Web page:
Sep 2011 22

Forrest Mosten, known affectionately as Woody Mosten, is one of the country’s top mediation trainers.  I visited his office awhile back and he took me on a tour of his mediation office and talked a little bit about why he set his office up as he did.

I know it might sound like over-kill, but mediators need to be very mindful of how their offices are set up because setting the intention for clients is very important.

What does your office say about you?

Does the Class AAA space say that clients are paying your rent? or does your modest address tell clients that you don’t care about details?

Do the files and file boxes everywhere in the conference room tell clients that you will treat their file in the same way, with papers strewn about and their names written on files and boxes for everyone to see? Or does your lack of paper and files in your office tell clients that you aren’t very busy, and as a result that you aren’t very good?

Oh how I wish I knew the answers to these questions!

I used to feel like putting all my diplomas on the wall was stupid, and like bragging.  Besides, I’d written a book!  I didn’t need to explain my credentials to anyone.

Ah, youth!

Then I went to the dentist. He was putting a crown on my tooth. This was my first major dental work (thanks to my father being a dentist and working on the team that developed Crest toothpaste!) and I was scared.  I looked up at the wall and saw the certificates, awards, continuing education program completition certificates and membership in professional organizations and immediately felt better. My dentist cares about what he does! He keeps up with his continuing education! He is involved with professional organizations!  He’s a mindful practitioner!  What a relief.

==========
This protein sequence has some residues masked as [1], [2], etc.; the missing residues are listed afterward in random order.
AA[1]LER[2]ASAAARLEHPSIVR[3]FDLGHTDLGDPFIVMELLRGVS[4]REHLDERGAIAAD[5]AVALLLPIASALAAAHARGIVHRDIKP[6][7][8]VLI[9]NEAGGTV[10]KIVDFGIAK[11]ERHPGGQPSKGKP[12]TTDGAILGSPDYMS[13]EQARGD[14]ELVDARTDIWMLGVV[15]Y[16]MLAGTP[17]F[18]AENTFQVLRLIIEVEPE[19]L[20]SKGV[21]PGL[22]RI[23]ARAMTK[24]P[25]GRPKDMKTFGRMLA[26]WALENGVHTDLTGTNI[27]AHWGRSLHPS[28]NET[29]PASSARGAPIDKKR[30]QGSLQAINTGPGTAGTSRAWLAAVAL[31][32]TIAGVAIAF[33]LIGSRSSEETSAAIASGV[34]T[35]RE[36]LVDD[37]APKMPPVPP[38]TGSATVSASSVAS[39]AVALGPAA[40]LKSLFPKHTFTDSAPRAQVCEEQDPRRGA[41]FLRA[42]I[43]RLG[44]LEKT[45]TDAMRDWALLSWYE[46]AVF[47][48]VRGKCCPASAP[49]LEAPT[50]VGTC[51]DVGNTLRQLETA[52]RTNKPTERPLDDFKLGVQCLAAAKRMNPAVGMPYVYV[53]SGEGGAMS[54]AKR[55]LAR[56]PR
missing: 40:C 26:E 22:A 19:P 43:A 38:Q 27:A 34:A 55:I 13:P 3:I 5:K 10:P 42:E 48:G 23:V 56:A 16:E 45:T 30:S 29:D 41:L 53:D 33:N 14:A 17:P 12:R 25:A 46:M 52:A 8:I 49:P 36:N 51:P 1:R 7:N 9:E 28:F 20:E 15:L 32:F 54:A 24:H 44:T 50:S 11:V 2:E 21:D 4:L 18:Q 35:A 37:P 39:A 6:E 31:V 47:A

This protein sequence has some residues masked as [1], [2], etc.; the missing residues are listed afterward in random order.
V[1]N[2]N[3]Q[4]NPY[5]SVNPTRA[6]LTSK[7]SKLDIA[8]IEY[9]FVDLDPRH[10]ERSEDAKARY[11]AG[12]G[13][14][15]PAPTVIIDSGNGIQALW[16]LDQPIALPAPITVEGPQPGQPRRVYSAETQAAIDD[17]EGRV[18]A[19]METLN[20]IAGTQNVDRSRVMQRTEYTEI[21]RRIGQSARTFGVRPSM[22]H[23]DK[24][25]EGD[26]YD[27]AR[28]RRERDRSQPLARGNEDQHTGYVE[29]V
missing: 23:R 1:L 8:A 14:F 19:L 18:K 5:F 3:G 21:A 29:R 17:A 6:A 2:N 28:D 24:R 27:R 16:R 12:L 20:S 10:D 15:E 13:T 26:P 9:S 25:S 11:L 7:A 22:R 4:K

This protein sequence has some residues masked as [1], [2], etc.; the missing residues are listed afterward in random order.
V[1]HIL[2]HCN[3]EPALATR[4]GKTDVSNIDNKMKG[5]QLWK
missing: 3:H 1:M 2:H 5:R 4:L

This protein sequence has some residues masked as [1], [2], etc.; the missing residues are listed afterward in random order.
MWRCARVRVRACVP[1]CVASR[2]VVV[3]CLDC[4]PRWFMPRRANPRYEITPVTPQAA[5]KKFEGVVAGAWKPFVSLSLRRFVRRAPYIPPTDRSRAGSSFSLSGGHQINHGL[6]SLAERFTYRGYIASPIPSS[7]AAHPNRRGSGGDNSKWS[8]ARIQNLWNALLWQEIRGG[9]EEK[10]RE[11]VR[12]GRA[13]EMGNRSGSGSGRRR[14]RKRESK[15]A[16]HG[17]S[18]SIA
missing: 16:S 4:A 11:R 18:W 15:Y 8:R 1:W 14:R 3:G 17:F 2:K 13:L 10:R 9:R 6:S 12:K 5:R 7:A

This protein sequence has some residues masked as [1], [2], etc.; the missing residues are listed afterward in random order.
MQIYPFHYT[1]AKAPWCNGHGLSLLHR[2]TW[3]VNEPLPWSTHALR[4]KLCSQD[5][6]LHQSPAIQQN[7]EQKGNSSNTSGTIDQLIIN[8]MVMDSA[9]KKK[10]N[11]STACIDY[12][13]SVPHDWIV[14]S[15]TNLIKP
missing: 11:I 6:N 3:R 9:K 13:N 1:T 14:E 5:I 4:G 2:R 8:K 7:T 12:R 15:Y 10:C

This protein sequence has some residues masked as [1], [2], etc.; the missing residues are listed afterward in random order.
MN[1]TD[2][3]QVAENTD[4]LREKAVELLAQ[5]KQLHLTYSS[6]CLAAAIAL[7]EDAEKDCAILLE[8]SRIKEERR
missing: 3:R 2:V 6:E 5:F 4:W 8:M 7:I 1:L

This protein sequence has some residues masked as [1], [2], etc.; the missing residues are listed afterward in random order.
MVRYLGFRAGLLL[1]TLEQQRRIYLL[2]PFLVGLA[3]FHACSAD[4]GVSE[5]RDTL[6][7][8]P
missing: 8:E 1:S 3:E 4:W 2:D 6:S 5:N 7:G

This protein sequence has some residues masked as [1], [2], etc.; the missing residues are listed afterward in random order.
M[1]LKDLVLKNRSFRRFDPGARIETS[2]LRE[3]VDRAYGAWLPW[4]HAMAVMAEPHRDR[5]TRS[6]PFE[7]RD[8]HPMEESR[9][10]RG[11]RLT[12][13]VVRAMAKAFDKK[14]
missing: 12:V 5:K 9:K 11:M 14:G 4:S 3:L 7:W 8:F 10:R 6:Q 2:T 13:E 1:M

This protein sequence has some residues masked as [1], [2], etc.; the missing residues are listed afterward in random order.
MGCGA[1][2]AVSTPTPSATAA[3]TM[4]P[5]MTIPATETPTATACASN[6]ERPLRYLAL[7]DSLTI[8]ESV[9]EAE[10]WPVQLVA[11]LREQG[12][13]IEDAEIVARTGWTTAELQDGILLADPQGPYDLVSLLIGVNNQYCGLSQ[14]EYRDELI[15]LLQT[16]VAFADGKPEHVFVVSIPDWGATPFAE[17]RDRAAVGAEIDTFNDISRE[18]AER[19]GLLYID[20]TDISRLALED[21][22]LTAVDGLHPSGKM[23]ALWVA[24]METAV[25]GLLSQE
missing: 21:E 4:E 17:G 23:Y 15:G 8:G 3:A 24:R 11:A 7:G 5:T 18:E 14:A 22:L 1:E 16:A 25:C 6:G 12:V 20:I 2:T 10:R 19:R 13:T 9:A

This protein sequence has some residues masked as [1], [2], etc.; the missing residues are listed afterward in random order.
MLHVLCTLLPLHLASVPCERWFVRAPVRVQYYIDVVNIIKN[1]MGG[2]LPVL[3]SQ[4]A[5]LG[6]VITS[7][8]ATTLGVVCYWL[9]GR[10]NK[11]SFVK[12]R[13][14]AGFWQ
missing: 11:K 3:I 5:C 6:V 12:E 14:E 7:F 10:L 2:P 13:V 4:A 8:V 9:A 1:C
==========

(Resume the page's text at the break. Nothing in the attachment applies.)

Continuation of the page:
So I went back to the office and put up my own “wall of fame.”  After all, we’re dealing with one of life’s most important transitions, and people’s futures.  As divorce mediators, we deal with everything people give a care about in the entire world–their children, their savings, their hopes and dreams for their marriage or partnership…..so I can put a few certificates on the way to silently say that I care and that I believe in what I do.

Diana Mercer is the co-author of Making Divorce Work: 8 Essential Keys to Resolving Conflict and Rebuilding Your Life (Perigee 2010). Join the conversation and community on our video blog and check out Diana’s divorce blog on the Huffington Post

Sep 2011 12

Project Vic:  This is the next in an ongoing series of videos where I blog about my own efforts to walk my talk as a mediator and mend my relationship with my dad. It’s one thing to be a terrific mediator when you’re with strangers dealing with a problem you’re not living with, and quite another to apply those skills when you get home to your family.

 I’m going to update Project Vic, for better or worse, about once a week.  I went to see my dad January 27-30, 2011 and  he even agreed to be a guest blogger!

So stay tuned, and wish me luck!